Harold on History | President Nixon and the ACC Plenary Address That Almost Wasn't
Over the past 67 years, the College has had the privilege of hosting comedians, authors, cardiovascular legends and even U.S. presidents as keynote speakers at its Annual Scientific Session. (ACC.18 in Orlando featured Nanette Kass Wenger, whose work has literally changed the paradigm when it comes to women and heart disease.) As we look back on ACC.18 highlights in this issue of Cardiology, I thought it fitting to look back even further — 47 years to be exact — when the College invited President Richard M. Nixon to address attendees at its 20th Annual Scientific Session on Feb. 4, 1971.
It all started with a phone call from John C. Lungren, MD, FACC, to Rose Mary Woods at the White House. Lungren had been the Nixon’s family physician since 1952 and Woods had served as Nixon’s personal secretary since 1951. The phone call was a success and Nixon accepted the invitation. Lungren worked out the logistics with then ACC Executive Director William Nelligan, which included bestowing Nixon with the ACC’s Freedom Medal and Humanitarian Award, the highest honor awarded by the College at that time.
On February 3, 1971 Lungren arrived in Washington, DC, to meet with President Nixon in the Oval Office to discuss his speech to the ACC. “I asked you over this afternoon, of course, to review tomorrow’s activities with the American College of Cardiology,” Nixon was quoted as saying. Lungren explained that the ACC’s members consisted of cardiologists from all 50 states and many foreign countries. “Given the present national concern over health care, this is a significant meeting and speech to a group of highly trained professionals in cardiology,” Lungren said.
Everything was set for the following day, when all the careful planning was nearly derailed by a phone call at 7:00 a.m. the following morning from Harry Robbins “Bob” Haldeman, chief of staff for Nixon. Haldeman informed Lungren that Nixon was unable to attend the ACC plenary session and the award should be presented later. A stunned Lungren called on his long connection with Woods and reported to her the cancellation by Haldeman. Understanding the significance of the cancellation, Woods spoke to Nixon who overruled his chief of staff.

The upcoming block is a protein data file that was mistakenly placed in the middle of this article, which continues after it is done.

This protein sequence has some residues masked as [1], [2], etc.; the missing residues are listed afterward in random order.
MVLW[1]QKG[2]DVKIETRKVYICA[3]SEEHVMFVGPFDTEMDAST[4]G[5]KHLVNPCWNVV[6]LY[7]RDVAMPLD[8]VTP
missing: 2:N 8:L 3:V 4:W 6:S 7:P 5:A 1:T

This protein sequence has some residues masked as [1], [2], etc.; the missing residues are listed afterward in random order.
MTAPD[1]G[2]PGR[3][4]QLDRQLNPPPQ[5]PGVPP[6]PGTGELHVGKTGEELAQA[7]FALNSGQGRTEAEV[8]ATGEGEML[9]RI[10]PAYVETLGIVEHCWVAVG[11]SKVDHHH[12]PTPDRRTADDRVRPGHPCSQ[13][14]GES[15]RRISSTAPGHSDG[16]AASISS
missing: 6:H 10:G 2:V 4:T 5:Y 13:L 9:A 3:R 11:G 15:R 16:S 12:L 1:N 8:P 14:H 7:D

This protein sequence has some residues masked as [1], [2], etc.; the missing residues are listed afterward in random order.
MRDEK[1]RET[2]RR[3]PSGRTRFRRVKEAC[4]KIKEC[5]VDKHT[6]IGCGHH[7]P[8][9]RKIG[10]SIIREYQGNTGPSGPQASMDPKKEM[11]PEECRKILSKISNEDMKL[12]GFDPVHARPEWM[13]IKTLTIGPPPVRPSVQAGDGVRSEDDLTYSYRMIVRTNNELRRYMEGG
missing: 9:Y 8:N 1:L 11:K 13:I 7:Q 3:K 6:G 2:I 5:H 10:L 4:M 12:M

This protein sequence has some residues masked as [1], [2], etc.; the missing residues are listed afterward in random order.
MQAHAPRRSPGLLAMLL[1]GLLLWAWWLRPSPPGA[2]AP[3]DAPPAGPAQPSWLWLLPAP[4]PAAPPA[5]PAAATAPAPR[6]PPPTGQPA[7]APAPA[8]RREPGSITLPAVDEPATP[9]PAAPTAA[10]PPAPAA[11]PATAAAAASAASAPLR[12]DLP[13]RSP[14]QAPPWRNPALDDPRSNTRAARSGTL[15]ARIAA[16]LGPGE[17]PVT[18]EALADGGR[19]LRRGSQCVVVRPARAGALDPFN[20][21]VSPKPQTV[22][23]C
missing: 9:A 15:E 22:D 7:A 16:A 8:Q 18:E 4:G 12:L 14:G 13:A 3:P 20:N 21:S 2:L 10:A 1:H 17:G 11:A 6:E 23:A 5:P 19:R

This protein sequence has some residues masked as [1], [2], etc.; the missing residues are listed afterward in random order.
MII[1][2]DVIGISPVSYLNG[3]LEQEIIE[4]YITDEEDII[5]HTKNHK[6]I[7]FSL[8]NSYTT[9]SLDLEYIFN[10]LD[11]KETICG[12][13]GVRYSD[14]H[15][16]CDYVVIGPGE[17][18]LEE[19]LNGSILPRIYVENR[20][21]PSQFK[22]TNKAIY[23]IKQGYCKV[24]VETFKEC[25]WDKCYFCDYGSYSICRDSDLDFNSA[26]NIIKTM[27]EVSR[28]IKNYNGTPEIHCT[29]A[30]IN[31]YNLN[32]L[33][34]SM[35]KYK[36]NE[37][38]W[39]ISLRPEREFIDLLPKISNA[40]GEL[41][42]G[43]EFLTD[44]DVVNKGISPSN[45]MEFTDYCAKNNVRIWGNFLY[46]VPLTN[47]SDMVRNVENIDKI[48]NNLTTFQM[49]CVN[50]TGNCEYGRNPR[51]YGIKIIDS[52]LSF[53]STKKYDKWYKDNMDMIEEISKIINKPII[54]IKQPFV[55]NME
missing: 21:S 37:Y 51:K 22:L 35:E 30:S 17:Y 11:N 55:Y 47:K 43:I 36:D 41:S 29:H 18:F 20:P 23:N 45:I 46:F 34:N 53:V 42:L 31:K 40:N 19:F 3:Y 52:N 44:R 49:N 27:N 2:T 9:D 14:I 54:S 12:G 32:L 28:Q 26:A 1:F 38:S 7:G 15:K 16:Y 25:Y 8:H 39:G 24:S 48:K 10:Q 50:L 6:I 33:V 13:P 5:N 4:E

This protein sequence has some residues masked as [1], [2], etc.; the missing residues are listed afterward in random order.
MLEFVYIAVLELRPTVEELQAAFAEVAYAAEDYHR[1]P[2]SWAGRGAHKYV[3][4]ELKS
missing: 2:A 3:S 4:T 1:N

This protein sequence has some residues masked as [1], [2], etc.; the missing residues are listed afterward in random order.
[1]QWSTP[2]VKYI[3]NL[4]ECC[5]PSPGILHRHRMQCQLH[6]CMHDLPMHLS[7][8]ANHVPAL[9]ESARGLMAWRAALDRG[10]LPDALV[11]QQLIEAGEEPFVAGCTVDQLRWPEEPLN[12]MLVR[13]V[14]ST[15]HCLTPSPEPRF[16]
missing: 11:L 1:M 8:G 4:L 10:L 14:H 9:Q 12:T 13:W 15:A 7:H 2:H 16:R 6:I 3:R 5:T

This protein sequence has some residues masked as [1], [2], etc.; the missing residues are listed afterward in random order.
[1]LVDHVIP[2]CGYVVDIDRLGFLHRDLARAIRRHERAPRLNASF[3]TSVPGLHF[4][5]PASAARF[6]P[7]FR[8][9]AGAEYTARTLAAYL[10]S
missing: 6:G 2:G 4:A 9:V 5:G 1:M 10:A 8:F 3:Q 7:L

"Obviously, despite widely circulated speculation of Haldeman’s domination of the White House power structure, there was still one formidable person with whom he had to contend – Rose Mary Woods. " — John C. Lungren, MD, FACC
In his book, Healing Richard Nixon: A Doctor’s Memoir, Lungren noted “…Obviously, despite widely circulated speculation of Haldeman’s domination of the White House power structure, there was still one formidable person with whom he had to contend – Rose Mary Woods, the ‘Fifth Nixon.’”
Nixon’s address went off without a hitch. He highlighted a history of heart disease in the White House and the resulting impact on his own awareness of heart disease, as well as the broader public. “I think of what the general public attitude has been over the years with regard to what we call heart attacks or heart disease,” he said. “I had that brought very forcefully to my attention in 1955 when President Eisenhower suffered a heart attack and when the heart of all of America stopped for a moment, and for that matter, the heart of the world… And then, after that, President Johnson who suffered a heart attack…”
Nixon stressed the need to retain the fee-for-service health care delivery system and called for “better methods to see that all individuals who need medical care have an opportunity to obtain it.” He challenged attendees to “… let us do everything we can to keep the doctor, the professional man or the professional woman, free from the terrible crushing burden of bureaucracy, which would otherwise not only take his time, but destroy his initiative.”
"Advocate of means and measures to expand and make more effective health and medical education in our country;” and as champion of measures to elevate health and medical care for all in our Nation." — Award citation to President Nixon
Following the speech, ACC President William A. Sodeman Sr., MD, FACC, presented the Humanitarian Award and Freedom Medal to Nixon. In part, the citation stated it was given in appreciation of his role as “advocate of means and measures to expand and make more effective health and medical education in our country;” and as “champion of measures to elevate health and medical care for all in our Nation.”
While Nixon would subsequently be associated with all things Watergate, he was responsible for proposing health insurance reform that included a private health insurance employer mandate (voluntary for employees) and replacing Medicaid with state-run health insurance plans available to all with income-based premiums and cost sharing.
Shortly after resigning the presidency in 1974 because of the Watergate scandal, Nixon suffered a recurrent deep vein thrombosis and pulmonary embolism. He nearly died three weeks later after going into shock from bleeding as a complication of venous interruption surgery. Nixon made a full recovery and lived another 19 years on warfarin therapy. He suffered a stroke and died on April 22, 1994.
Keywords: ACC Publications, Cardiology Magazine, Fee-for-Service Plans, Medicaid, Warfarin, Physicians, Family, Insurance, Health, Delivery of Health Care, Myocardial Infarction, Heart Diseases, Pulmonary Embolism, Education, Medical, Venous Thrombosis, Cost Sharing, Stroke
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